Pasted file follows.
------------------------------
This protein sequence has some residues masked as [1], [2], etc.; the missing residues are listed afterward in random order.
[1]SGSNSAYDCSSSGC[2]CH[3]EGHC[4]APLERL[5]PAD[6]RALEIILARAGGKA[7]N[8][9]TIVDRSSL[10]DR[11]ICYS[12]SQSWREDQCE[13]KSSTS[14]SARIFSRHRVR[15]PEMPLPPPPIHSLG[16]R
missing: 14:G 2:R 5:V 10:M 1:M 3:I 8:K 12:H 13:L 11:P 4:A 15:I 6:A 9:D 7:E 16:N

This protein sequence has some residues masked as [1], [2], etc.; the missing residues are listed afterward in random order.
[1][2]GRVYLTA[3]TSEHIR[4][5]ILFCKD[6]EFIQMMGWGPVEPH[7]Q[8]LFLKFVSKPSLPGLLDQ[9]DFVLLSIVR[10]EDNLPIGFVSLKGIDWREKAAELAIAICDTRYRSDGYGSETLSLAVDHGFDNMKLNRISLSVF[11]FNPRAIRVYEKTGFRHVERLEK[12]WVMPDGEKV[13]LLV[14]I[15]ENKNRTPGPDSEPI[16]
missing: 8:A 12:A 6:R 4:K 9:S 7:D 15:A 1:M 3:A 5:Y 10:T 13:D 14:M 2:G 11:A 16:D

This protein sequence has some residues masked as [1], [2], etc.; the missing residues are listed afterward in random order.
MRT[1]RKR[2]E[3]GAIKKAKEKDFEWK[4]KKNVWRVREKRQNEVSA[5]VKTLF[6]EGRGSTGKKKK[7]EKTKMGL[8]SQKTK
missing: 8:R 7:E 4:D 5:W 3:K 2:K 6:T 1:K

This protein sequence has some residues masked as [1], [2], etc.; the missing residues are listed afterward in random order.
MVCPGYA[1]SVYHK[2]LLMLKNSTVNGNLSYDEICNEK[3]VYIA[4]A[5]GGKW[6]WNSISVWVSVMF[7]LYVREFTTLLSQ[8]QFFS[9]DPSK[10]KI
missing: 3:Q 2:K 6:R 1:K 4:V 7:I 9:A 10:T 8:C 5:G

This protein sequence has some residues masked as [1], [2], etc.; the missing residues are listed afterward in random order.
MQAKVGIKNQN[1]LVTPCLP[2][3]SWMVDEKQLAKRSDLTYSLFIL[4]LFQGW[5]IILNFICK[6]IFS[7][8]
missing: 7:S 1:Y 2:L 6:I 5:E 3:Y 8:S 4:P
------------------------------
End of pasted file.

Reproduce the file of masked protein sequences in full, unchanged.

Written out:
This protein sequence has some residues masked as [1], [2], etc.; the missing residues are listed afterward in random order.
[1]SGSNSAYDCSSSGC[2]CH[3]EGHC[4]APLERL[5]PAD[6]RALEIILARAGGKA[7]N[8][9]TIVDRSSL[10]DR[11]ICYS[12]SQSWREDQCE[13]KSSTS[14]SARIFSRHRVR[15]PEMPLPPPPIHSLG[16]R
missing: 14:G 2:R 5:V 10:M 1:M 3:I 8:K 12:H 13:L 11:P 4:A 15:I 6:A 9:D 7:E 16:N

This protein sequence has some residues masked as [1], [2], etc.; the missing residues are listed afterward in random order.
[1][2]GRVYLTA[3]TSEHIR[4][5]ILFCKD[6]EFIQMMGWGPVEPH[7]Q[8]LFLKFVSKPSLPGLLDQ[9]DFVLLSIVR[10]EDNLPIGFVSLKGIDWREKAAELAIAICDTRYRSDGYGSETLSLAVDHGFDNMKLNRISLSVF[11]FNPRAIRVYEKTGFRHVERLEK[12]WVMPDGEKV[13]LLV[14]I[15]ENKNRTPGPDSEPI[16]
missing: 8:A 12:A 6:R 4:K 9:S 7:D 15:A 1:M 3:A 5:Y 10:T 13:D 14:M 2:G 11:A 16:D

This protein sequence has some residues masked as [1], [2], etc.; the missing residues are listed afterward in random order.
MRT[1]RKR[2]E[3]GAIKKAKEKDFEWK[4]KKNVWRVREKRQNEVSA[5]VKTLF[6]EGRGSTGKKKK[7]EKTKMGL[8]SQKTK
missing: 8:R 7:E 4:D 5:W 3:K 2:K 6:T 1:K

This protein sequence has some residues masked as [1], [2], etc.; the missing residues are listed afterward in random order.
MVCPGYA[1]SVYHK[2]LLMLKNSTVNGNLSYDEICNEK[3]VYIA[4]A[5]GGKW[6]WNSISVWVSVMF[7]LYVREFTTLLSQ[8]QFFS[9]DPSK[10]KI
missing: 3:Q 2:K 6:R 1:K 4:V 7:I 9:A 10:T 8:C 5:G

This protein sequence has some residues masked as [1], [2], etc.; the missing residues are listed afterward in random order.
MQAKVGIKNQN[1]LVTPCLP[2][3]SWMVDEKQLAKRSDLTYSLFIL[4]LFQGW[5]IILNFICK[6]IFS[7][8]
missing: 7:S 1:Y 2:L 6:I 5:E 3:Y 8:S 4:P